During World War II, two Americans are forced to bail out and parachute into a small German town. Herr Frick, being equal parts patriotic and lonely, keeps them as prisoners of war in his ... See full summary »
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Recruits head to the front lines towards the close of the Korean War. The interaction between two of the soldiers...an idealistic newcomer and a psychotic who goes on one-man patrols ... See full summary »
In 1909, when young Paiute Indian Willie Boy returns to his California reservation to be with Lola, whose father disapproves of him, a killing in self defense takes place, triggering a massive man hunt for Willie.
Monsieur Feydeau has writer's block, and he needs a new play. But he takes an opportunity to observe the upper class of 1900 Paris - Monsieur Boniface with a domineering wife, and the ... See full summary »
A railroad official, Owen Legate comes to Dodson, Mississippi to shut down much of the town's railway (town's main income). Owen unexpectedly finds love with Dodson's flirt and main ... See full summary »
A cardinal is arrested for treason against the state. As a prince of his church, and a popular hero of this people, for his resistance against the Nazis during the war and afterward his ... See full summary »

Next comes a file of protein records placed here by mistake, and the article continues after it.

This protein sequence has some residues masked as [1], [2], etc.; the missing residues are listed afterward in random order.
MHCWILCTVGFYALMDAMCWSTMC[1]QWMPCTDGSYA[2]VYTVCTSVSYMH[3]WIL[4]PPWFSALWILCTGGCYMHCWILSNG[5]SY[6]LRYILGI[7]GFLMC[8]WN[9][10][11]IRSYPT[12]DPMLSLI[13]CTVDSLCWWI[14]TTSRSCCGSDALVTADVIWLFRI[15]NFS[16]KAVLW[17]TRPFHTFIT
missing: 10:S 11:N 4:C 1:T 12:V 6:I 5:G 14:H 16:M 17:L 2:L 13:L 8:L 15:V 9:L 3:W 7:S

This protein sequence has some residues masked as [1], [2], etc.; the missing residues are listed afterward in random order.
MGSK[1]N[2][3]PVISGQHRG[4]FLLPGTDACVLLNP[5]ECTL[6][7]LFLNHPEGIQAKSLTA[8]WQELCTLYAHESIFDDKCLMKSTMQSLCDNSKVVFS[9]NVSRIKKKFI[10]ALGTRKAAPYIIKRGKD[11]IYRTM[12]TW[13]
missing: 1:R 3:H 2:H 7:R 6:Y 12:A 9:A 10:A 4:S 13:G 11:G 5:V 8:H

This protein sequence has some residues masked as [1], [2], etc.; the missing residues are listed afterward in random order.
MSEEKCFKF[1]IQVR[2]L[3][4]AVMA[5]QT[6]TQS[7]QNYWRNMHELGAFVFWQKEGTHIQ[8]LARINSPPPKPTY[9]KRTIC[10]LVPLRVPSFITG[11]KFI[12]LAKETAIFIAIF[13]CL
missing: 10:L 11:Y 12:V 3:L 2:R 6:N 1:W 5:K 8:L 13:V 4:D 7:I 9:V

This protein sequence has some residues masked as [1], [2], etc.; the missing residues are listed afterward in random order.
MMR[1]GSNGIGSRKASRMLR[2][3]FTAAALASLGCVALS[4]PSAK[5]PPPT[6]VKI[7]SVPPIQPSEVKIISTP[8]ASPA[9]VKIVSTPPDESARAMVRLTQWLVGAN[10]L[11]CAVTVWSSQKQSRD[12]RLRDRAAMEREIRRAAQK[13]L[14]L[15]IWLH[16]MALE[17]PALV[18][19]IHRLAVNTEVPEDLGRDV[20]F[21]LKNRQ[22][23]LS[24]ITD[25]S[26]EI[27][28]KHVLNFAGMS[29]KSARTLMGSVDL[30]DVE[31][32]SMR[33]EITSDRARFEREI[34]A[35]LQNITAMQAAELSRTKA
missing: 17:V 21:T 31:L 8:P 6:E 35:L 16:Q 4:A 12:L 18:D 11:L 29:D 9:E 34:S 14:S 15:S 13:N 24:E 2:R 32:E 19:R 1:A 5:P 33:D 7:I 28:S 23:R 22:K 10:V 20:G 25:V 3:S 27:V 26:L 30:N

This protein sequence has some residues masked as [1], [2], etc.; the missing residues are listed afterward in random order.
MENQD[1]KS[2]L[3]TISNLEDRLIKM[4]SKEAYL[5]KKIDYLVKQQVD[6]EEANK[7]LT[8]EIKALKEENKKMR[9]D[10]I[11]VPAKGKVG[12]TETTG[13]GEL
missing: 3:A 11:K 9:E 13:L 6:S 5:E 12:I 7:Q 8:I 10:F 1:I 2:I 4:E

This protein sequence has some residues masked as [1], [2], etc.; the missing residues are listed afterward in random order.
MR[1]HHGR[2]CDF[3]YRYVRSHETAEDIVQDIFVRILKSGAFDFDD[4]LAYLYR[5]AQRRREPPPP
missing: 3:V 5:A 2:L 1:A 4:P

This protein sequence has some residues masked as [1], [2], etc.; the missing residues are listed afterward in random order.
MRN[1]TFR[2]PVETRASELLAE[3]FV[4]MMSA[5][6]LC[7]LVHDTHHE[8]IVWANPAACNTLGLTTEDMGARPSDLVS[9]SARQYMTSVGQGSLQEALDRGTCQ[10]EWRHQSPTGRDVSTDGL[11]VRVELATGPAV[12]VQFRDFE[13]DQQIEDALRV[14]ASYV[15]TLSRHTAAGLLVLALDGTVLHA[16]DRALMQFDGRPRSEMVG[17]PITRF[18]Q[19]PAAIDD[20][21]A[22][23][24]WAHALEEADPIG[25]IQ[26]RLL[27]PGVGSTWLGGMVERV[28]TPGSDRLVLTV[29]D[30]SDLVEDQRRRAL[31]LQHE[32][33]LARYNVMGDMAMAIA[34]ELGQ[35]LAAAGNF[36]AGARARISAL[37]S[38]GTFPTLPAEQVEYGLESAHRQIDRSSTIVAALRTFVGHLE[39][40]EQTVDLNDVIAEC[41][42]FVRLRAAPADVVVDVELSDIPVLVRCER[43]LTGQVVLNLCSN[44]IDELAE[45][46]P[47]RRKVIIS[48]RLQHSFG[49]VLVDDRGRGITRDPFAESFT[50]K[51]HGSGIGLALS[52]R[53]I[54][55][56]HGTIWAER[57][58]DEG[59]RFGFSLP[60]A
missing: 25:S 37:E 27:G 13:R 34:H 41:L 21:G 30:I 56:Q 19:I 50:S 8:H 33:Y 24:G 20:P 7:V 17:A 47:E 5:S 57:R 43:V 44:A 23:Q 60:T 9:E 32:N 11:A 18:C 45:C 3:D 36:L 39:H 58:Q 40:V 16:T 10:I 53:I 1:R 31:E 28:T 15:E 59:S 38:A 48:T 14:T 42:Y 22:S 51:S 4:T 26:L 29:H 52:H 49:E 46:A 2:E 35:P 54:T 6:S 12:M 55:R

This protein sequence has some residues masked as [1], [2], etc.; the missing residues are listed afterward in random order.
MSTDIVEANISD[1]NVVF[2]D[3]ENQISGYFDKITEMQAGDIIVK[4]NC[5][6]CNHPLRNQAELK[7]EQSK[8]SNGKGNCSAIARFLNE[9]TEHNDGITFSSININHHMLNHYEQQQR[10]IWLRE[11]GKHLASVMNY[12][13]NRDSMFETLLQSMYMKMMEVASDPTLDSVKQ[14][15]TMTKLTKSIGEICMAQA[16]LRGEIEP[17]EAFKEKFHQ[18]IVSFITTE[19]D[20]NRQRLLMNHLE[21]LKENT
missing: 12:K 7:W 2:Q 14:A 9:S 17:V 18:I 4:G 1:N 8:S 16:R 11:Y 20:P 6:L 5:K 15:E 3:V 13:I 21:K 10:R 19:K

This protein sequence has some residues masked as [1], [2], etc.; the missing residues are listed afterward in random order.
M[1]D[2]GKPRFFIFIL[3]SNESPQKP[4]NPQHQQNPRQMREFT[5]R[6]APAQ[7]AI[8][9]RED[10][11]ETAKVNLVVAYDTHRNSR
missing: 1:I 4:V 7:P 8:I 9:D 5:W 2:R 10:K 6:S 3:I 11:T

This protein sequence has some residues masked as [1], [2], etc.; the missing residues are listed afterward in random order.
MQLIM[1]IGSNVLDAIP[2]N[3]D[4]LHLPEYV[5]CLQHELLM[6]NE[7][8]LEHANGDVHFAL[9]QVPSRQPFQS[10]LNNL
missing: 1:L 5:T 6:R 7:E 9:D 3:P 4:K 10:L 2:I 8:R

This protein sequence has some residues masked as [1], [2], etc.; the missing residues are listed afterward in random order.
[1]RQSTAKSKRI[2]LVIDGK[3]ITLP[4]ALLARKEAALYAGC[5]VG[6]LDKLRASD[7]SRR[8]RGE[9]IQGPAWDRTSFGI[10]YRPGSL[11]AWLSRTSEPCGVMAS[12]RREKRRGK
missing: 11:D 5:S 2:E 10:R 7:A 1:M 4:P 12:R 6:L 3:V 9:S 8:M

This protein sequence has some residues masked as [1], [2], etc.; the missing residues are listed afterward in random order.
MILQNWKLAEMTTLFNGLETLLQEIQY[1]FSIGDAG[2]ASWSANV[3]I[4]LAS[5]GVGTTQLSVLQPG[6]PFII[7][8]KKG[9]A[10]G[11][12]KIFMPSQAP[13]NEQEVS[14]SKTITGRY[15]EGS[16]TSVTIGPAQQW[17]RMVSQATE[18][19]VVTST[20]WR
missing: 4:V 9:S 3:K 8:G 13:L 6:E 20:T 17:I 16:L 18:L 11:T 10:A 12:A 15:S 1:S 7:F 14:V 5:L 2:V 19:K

During World War II, two Americans are forced to bail out and parachute into a small German town. Herr Frick, being equal parts patriotic and lonely, keeps them as prisoners of war in his bomb shelter. While his prisoners go stir crazy, Herr Frick must decide if he's willing to lose their companionship by letting them know the war has ended. Written by
Sean Starke <email@example.com>
The title is a variation of an old Viennese saying; "The situation is desperate but not serious." A direct influence on the title comes from Billy Wilder's 1961 film One, Two, Three (1961). In it, Jimmy Cagney coaches Horst Buchholz to tell Buccholz's American father-in-law that the situation is "serious but not hopeless." A flustered Buccholz tells his father-in-law, "The situation is hopeless but not serious." See more »
Although most Americans have little knowledge of his work other than Star Wars, Alec Guinness produced an amazing body of work--particularly in the 1940s-1950s--ranging from dramas to quirky comedies. I particularly love his comedies, as they are so well-done and seem so natural and real on the screen--far different from the usual fare from Hollywood.
This movie stars Robert Redford and Mike Connors as two aviators who are shot down over Germany during WW2. They are captured by civilian Guinness who doesn't have the heart to turn them in to the Nazis. So what does he do? That's right--creates his own jail and keeps them himself!! The problem is, Guinness is a lonely man and grows to like having these prisoners in his life. So much that when the war ends, he doesn't tell them and keeps them! Where this weird movie goes from there is something you'll just have to see for yourself. However, for some inexplicable reason, this movie has been panned by many. I'm not sure why, as I enjoyed it and admire it for its originality.
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